Luckily, the risk tends to decline over time as you become more knowledgeable, comfortable, and reputable. In addition, as you become more experienced, business risk management develops as a skill. You get better at identifying risks and mitigating them. Still, the story goes no risk, no reward. 

Benefits of risk-taking in business

  • You inspire your staff and customers. If you take risks to achieve your business goals, you make it clear that you stand behind your product. 
  • You scale. You can’t expand your business without taking any risks. Of course, they should still be calculated, educated risks. But nobody grows without some risk tolerance. Look at Elon Musk, who neared bankruptcy to save and expand Tesla and SpaceX.
  • You become resilient. Have you ever put off something uncomfortable? Entrepreneurs face discomfort head-on, and studies show this assertiveness makes us more resilient and capable of bouncing back from difficult experiences. 
  • You innovate. If you try something no competitor has ever done before, you have no history to go on. All you have is a market need and your gut. Risk-taking helps you innovate and find novel solutions to support your customers. 

Drawbacks of risk-taking in business

The drawbacks of risk-taking are the results of each risk manifesting. These could look like: 

  • Loss of profit or financial hardship
  • Reputational damage
  • Bankruptcy
  • Displeased employees or investors
  • Legal implications

The good news is you can bounce back even when the worst of the worst happens. Entrepreneurs and business owners, even the most experienced, make mistakes all the time. It’s more so about how you handle them!

Related Reading: When should I incorporate my business?

Why is business risk management important?

Risk management helps you mitigate tolerable risks, assess their impact, and eliminate risks that pose too much potential damage. It’s the only way to prepare for any events that could hurt your business profits and growth. Plus, it improves your chances of succeeding for many years. In many cases, business risk management equates awareness. It’s information you use to protect your operations, time, and revenue.

Experts also say that risk management is more important now than ever due to increased risks pumped by technology and globalization. Remember COVID-19? Of course, it’s hard to prepare for events like that, but that doesn’t mean you can’t survive them.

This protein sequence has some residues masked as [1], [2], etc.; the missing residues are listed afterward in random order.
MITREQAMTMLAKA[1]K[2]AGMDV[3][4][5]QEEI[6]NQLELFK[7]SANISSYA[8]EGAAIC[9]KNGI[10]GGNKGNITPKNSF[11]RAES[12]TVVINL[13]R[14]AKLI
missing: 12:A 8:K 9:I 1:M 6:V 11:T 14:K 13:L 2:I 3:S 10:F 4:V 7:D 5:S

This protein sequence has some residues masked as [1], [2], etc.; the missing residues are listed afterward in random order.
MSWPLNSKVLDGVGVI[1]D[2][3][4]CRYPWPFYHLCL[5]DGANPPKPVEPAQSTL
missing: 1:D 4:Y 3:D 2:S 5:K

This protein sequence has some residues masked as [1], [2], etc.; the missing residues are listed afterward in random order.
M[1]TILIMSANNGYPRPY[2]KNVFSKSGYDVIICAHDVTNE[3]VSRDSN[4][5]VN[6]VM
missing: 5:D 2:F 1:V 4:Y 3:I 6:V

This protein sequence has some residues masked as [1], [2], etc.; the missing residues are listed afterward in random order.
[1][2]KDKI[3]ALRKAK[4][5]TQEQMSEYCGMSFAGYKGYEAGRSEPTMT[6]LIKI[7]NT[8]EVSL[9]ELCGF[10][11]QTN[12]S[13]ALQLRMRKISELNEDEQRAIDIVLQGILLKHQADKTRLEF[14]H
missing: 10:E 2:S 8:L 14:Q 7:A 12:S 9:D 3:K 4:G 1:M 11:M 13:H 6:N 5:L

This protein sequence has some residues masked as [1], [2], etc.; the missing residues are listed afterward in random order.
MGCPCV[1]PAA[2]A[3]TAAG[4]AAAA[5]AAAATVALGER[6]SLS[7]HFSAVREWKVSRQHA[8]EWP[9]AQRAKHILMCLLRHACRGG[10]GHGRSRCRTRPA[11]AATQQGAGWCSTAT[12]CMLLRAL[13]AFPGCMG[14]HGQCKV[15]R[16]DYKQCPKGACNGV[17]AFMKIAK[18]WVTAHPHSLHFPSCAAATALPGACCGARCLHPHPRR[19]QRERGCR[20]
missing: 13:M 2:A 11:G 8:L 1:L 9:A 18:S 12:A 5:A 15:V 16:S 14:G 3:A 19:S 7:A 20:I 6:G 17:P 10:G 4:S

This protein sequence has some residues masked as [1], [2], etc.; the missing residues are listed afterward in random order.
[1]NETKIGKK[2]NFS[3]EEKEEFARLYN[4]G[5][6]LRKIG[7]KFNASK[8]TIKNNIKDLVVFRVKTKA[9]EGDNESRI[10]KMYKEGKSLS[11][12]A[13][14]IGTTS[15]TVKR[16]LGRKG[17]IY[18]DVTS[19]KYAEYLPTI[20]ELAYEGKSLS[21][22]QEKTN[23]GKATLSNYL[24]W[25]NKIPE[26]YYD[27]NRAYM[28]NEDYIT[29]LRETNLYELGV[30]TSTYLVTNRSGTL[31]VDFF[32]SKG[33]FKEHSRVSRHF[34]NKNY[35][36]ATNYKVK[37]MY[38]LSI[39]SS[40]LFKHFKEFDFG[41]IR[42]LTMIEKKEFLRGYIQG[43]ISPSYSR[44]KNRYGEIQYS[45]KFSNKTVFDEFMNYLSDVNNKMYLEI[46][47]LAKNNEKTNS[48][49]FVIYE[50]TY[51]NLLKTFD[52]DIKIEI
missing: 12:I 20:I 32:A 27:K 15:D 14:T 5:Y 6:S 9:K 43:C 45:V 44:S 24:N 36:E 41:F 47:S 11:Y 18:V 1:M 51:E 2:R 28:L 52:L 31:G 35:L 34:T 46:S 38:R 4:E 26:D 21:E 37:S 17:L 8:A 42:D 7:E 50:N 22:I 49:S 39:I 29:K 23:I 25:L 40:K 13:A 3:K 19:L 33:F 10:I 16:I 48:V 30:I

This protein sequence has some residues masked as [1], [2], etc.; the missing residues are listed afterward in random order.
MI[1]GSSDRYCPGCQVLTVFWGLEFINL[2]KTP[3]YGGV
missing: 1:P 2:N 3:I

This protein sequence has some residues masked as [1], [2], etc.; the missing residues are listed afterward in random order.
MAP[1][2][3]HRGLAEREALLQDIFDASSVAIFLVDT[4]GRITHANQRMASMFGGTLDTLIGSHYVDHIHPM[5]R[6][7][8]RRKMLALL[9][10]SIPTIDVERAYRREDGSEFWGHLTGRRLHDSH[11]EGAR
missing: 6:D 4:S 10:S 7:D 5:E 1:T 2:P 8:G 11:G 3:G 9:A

Lastly, a contingency plan never hurts a business. So, how do you go about creating one?

How to manage risk in business

Businesses have a few courses of action to manage risk. Here are some common methods to manage risk: 

  • Avoidance: You could simply avoid the path that poses risks to you. For example, you could avoid discussing customer questions that could be divisive on your social media channels. Similarly, you could avoid investing in new technology that demands a large capital investment, or securities you’re unfamiliar with. A common example could be a wealth management firm that doesn’t invest in cryptocurrency. 
  • Sharing: The negative blow of one risk might be easier handled if you share it with someone else. This is often why some people go into business in partnerships. More resources equals more business risk management strategies!
  • Transferring: You might transfer risk to another party by purchasing their services. For example, an employee might transfer the risk of a harsh market onto an employer by signing an employment contract. Similarly, a property owner might transfer the risk of nonpayment of rent to an insurance specialist.
  • Retention: This is simply accepting the risk as a condition of doing business. For example, a restaurant might increase their prices to manage their expenses better. As a result, they risk some dissatisfied or lost customers; however, the risk of not increasing prices might be more costly. 
  • Prevention: This involves managing the risk rather than trying to eliminate it. You can prevent the impacts of certain risks through a robust risk management strategy. 

Here’s where you can start: 

What is the risk management cycle?

The risk management cycle helps you manage risks that arise in your business. Here are the cycle’s five steps: 

  • Identify: What are the risks involved in any business decision? You might meet with your management team or team to brainstorm potential risks to your business. Organize the risks into a list based on perceived severity. 
  • Assess: What type of risk is it, and what could its potential impact be? Think about what causes the risk in the first place and try to eliminate it at its root. If that’s not possible, you must understand exactly how it could hurt your business. You should also know what the potential rewards could be!
  • Treat: Establish measures and processes, including a contingency plan, to minimize the risk. Or, eliminate the risk altogether. Either way, you and your company should have a solid path forward if the risk presents itself. 
  • Monitor & Report: Collect data and record any risk activity. Create regular reports, including visualizations, to update all executives and stakeholders with any risk developments. 
  • Repeat: Keep up the good work!

Risk Management and Your Business

Bottom line? You can’t escape risk, but you can manage it. Think about new risks to your business as time goes by, as new audiences, market conditions, and world events could transform risks and add new ones to your radar. 

And if you need a helping hand? Creative Clan can help you with a data-informed, expert risk management plan. Get in touch!

Read More: What is a business plan?

twitterpinterestlinkedininstagramtwitterpinterestlinkedininstagram

Leave a Reply